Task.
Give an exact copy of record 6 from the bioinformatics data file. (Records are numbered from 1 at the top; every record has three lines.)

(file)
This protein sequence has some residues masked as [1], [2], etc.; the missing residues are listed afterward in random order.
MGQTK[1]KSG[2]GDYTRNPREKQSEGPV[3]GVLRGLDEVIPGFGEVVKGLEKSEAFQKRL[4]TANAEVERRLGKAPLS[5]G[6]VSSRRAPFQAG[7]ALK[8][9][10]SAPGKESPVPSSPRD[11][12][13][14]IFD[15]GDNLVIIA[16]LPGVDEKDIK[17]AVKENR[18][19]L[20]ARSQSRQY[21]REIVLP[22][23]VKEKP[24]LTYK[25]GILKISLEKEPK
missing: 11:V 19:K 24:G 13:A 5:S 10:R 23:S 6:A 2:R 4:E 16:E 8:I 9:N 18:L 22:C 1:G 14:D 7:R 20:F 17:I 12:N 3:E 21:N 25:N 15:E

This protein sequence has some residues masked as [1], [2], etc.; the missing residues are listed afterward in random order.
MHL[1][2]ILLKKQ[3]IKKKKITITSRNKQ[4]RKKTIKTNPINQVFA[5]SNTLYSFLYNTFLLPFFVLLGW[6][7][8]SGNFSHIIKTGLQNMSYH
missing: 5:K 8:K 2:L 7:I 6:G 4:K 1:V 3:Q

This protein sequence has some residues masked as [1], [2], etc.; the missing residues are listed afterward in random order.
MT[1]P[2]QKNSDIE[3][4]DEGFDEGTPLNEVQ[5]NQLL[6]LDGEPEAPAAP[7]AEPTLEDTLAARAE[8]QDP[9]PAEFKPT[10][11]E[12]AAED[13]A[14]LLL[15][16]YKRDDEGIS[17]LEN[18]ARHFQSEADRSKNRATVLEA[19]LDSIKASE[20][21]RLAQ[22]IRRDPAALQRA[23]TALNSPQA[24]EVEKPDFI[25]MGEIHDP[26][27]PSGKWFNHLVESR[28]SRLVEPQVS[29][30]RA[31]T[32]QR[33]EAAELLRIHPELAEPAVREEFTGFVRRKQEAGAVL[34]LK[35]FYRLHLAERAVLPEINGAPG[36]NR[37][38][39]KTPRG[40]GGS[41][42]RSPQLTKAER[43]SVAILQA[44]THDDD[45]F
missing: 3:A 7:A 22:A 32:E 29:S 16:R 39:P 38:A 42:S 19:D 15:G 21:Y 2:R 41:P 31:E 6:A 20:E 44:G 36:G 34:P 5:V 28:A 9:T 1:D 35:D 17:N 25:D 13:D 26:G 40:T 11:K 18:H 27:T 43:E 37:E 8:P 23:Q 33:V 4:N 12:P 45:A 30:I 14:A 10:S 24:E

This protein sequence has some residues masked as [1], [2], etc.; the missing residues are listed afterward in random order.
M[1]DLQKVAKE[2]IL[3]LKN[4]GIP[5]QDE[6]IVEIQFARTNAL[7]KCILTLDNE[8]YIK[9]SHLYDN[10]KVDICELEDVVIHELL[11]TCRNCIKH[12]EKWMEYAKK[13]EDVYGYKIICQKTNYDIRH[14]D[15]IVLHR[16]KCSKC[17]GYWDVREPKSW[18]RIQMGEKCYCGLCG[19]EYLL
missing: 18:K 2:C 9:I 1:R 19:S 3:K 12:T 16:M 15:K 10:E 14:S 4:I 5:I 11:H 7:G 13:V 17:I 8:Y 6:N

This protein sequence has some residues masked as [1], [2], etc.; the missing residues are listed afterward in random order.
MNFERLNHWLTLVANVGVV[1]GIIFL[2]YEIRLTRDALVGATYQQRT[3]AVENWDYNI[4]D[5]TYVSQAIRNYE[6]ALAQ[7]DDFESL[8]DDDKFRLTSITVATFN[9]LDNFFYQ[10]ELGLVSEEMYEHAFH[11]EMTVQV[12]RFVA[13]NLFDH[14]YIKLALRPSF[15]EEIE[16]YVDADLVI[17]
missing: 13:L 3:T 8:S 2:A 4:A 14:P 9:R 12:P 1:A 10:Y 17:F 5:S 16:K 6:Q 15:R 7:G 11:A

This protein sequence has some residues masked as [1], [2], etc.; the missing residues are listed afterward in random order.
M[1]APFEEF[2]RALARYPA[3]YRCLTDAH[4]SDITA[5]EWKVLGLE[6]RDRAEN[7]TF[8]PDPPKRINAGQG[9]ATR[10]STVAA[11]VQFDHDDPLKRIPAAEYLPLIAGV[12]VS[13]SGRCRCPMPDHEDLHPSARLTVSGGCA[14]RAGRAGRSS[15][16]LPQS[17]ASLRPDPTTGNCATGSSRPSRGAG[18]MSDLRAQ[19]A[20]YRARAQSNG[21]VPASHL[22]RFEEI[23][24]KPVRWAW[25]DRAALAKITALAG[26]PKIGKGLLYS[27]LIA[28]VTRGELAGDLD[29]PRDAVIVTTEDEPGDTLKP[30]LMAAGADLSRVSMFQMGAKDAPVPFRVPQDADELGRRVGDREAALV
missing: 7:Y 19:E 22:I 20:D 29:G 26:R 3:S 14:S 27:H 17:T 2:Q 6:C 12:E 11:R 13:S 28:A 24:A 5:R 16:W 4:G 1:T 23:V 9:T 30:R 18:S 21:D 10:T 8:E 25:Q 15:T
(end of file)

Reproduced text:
This protein sequence has some residues masked as [1], [2], etc.; the missing residues are listed afterward in random order.
M[1]APFEEF[2]RALARYPA[3]YRCLTDAH[4]SDITA[5]EWKVLGLE[6]RDRAEN[7]TF[8]PDPPKRINAGQG[9]ATR[10]STVAA[11]VQFDHDDPLKRIPAAEYLPLIAGV[12]VS[13]SGRCRCPMPDHEDLHPSARLTVSGGCA[14]RAGRAGRSS[15][16]LPQS[17]ASLRPDPTTGNCATGSSRPSRGAG[18]MSDLRAQ[19]A[20]YRARAQSNG[21]VPASHL[22]RFEEI[23][24]KPVRWAW[25]DRAALAKITALAG[26]PKIGKGLLYS[27]LIA[28]VTRGELAGDLD[29]PRDAVIVTTEDEPGDTLKP[30]LMAAGADLSRVSMFQMGAKDAPVPFRVPQDADELGRRVGDREAALV
missing: 7:Y 19:E 22:I 20:D 29:G 26:R 3:S 14:S 27:H 17:T 2:Q 6:C 12:E 11:R 13:S 28:A 24:A 5:R 16:W 4:G 1:T 23:V 9:T 30:R 18:S 21:D 10:T 8:E 25:Q 15:T